The Panopticon

From the President’s January 17th speech:

“…America is today the strongest, the most influential and most productive nation in the world. Understandably proud of this pre-eminence, we yet realize that America’s leadership and prestige depend, not merely upon our unmatched material progress, riches and military strength, but on how we use our power in the interests of world peace and human betterment[…]

A vital element in keeping the peace is our military establishment. Our arms must be mighty, ready for instant action, so that no potential aggressor may be tempted to risk his own destruction[…]

[…]But now we can no longer risk emergency improvisation of national defense; we have been compelled to create a permanent armaments industry of vast proportions. Added to this, three and a half million men and women are directly engaged in the defense establishment. We annually spend on military security more than the net income of all United States corporations.

This conjunction of an immense military establishment and a large arms industry is new in the American experience. The total influence — economic, political, even spiritual — is felt in every city, every State house, every office of the Federal government. We recognize the imperative need for this development. Yet we must not fail to comprehend its grave implications. Our toil, resources and livelihood are all involved; so is the very structure of our society.

In the councils of government, we must guard against the acquisition of unwarranted influence, whether sought or unsought, by the militaryindustrial complex. The potential for the disastrous rise of misplaced power exists and will persist.

We must never let the weight of this combination endanger our liberties or democratic processes. We should take nothing for granted. Only an alert and knowledgeable citizenry can compel the proper meshing of the huge industrial and military machinery of defense with our peaceful methods and goals, so that security and liberty may prosper together.”

Well said; eloquent even. And very, very hard to disagree with; Obama was preaching to the choir as far as we’re concerned.

Yet it didn’t specifically address NSA overreach, did it; generically warning of a breach in trust is not the same as preventing or directly addressing said rift. And the speech certainly skimmed over NSA’s continued egregious violations of Americans’ privacy.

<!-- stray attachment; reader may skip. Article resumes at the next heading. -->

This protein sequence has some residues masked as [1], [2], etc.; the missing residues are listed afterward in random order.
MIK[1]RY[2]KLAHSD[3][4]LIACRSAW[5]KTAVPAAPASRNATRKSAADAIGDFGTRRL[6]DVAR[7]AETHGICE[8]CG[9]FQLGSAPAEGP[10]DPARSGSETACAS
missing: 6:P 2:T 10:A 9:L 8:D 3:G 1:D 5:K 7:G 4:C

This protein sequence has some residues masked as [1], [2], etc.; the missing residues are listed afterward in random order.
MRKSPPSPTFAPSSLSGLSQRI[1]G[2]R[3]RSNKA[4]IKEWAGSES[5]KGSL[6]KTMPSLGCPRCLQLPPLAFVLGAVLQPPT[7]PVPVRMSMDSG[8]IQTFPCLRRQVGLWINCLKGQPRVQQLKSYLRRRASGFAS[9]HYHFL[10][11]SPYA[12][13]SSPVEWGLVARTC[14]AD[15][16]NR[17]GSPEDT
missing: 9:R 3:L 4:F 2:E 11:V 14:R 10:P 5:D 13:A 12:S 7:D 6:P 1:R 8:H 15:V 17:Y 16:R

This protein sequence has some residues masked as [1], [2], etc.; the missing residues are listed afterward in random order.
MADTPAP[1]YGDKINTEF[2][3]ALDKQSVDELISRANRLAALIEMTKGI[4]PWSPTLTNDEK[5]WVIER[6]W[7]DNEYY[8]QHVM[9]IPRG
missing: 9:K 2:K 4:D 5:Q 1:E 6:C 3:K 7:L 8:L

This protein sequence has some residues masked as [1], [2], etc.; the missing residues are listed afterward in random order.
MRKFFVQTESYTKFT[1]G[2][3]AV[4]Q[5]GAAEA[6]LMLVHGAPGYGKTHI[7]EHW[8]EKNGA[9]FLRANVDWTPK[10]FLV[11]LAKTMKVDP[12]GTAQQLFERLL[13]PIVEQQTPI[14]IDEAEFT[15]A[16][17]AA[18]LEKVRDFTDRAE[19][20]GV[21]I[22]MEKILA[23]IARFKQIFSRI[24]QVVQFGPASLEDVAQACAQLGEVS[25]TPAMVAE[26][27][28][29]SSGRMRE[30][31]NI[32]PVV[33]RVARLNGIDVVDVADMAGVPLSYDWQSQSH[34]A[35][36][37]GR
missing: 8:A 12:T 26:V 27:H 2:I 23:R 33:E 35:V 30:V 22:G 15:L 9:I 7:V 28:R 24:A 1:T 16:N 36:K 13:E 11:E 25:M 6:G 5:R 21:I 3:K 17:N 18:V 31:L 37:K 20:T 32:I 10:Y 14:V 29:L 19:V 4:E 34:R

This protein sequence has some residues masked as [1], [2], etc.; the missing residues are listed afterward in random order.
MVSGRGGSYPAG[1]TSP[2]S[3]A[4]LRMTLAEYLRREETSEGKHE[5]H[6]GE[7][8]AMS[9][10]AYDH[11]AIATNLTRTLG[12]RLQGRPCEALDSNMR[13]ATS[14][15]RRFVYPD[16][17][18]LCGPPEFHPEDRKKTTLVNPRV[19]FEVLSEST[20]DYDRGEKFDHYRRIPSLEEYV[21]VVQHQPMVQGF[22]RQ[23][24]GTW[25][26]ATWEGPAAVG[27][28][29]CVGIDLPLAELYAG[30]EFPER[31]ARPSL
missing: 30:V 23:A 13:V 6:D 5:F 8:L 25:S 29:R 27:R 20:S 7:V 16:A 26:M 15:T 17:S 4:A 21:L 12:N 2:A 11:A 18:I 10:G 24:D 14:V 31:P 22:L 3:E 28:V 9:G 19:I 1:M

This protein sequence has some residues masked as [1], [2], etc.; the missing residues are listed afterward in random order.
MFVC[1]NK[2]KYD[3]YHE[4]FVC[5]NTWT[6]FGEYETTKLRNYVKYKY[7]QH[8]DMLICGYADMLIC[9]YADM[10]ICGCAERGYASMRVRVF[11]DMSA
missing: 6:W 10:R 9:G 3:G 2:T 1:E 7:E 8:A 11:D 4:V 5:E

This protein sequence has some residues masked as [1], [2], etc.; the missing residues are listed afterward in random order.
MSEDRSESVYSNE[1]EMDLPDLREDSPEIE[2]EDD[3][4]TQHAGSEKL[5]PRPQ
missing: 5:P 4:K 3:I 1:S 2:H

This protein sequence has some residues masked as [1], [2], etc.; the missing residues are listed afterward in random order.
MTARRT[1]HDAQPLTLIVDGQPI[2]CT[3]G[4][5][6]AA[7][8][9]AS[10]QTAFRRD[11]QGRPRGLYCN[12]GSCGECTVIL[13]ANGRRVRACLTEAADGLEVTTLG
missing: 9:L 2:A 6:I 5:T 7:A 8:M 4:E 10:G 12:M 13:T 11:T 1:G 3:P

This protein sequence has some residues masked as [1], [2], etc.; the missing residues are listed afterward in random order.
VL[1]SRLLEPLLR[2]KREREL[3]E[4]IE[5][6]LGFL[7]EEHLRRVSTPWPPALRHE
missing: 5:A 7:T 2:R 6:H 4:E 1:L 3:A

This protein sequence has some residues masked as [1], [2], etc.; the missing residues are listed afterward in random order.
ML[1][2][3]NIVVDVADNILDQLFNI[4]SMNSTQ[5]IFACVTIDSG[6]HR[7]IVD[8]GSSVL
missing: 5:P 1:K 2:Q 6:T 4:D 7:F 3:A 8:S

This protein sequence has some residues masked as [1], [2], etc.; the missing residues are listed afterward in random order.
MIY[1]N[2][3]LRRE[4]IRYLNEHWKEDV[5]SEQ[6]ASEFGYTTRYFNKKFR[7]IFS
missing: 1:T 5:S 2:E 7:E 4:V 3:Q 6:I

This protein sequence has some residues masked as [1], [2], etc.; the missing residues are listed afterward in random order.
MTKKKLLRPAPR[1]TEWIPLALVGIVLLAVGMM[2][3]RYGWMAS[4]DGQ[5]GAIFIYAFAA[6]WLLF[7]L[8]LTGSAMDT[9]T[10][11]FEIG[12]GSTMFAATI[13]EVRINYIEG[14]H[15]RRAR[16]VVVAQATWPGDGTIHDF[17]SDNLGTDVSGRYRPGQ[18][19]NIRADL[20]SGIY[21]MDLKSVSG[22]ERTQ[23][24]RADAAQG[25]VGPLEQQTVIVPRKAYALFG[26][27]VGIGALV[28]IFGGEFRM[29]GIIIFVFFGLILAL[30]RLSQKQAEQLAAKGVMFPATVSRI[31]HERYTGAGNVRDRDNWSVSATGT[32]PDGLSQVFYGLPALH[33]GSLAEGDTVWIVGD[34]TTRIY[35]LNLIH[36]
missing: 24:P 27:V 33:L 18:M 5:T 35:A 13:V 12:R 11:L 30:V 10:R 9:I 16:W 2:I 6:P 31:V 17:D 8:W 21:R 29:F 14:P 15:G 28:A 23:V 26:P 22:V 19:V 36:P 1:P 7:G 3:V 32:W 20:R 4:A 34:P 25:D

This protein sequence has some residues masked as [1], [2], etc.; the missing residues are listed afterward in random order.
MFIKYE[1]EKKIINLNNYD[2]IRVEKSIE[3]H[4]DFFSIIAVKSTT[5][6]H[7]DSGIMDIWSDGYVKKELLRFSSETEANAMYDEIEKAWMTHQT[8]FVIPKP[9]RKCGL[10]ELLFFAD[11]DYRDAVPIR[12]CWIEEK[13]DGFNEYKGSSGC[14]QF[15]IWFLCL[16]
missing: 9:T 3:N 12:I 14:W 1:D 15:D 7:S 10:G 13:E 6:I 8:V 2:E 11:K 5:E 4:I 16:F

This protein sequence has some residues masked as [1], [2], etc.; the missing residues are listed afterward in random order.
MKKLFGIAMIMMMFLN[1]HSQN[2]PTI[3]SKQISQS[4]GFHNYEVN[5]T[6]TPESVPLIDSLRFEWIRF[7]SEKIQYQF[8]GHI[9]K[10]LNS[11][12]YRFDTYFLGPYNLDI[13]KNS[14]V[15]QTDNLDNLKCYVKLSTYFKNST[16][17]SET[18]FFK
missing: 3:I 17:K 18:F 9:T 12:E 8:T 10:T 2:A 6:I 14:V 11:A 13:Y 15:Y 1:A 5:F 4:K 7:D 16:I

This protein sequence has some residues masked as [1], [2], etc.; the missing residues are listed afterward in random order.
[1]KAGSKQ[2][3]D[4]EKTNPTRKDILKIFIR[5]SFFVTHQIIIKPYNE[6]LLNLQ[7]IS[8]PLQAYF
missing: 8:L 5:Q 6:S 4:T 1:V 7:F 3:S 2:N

Perhaps Obama addressed this point later in his announcement…oh. Wait. My mistake. I’m so embarrassed – that’s the wrong speech, NOT what Obama said Friday. The above speech is from January 17, 1961, as forcefully given by then President Eisenhower.

Not that Ike gave a bad speech, or was in error 1, but what then did Obama say this past Friday?

“Given the unique power of the state,” Mr. Obama said, “it is not enough for leaders to say ‘trust us, we won’t abuse the data we collect,’ for history has too many examples when that trust has been breached. Our system of government is built on the premise that our liberty cannot depend on the good intentions of those in power; it depends on the law to constrain those in power.”

Also well said, but I noticed Obama made sure to include the caveat that changes would merely be to the program “as it exists now”, broadly tipping his hand that the current NSA program would continue. Just not, you know, as clumsily and openly illegal as in the past, even as he assured foreign heads of state that America wouldn’t be bugging their phones, emails and mistresses any more.

While the Obama’s speech Friday showed (I believe) an evolution in his thinking (indeed confirmed {for me} that he initially really didn’t know of the NSA program when Snowden/The Guardian released that first waterfall of documents {in itself very scary}, it stepped away from burying NSA in a grave of its own making 2; again, Obama stated the NSA program will continue, regardless of the people’s right to know about it. In fact, if anything Obama’s speech attempted to inure us to the notion of ‘bulk collection’: it’s here to stay, children.

If you inadvertently become a ‘target’ of the panopticon there will always exist a file on your activities and electronic communications, dating back to when you first came to the attention of the Eye of Suaron. New data will routinely be added to it and the file will never be deleted.

In just over 50 years we have arrived at that which Ike warned us about – an Orwellian society fronted by an oligarchy supported by the military-industrial complex and wholly run by corporate interests. 3

Were J. Edgar Hoover alive he’d shoot a load in his silk big girl panties.

WNBTv - Good TV!

Show 3 footnotes

  1. He most certainly was not.
  2. Though I’m convinced that Obama would happily feed Snowden a couple of polonium filled pirozhkis
  3. If you think me wrong, go ask The Ministry of Truth and see where that get’s you.

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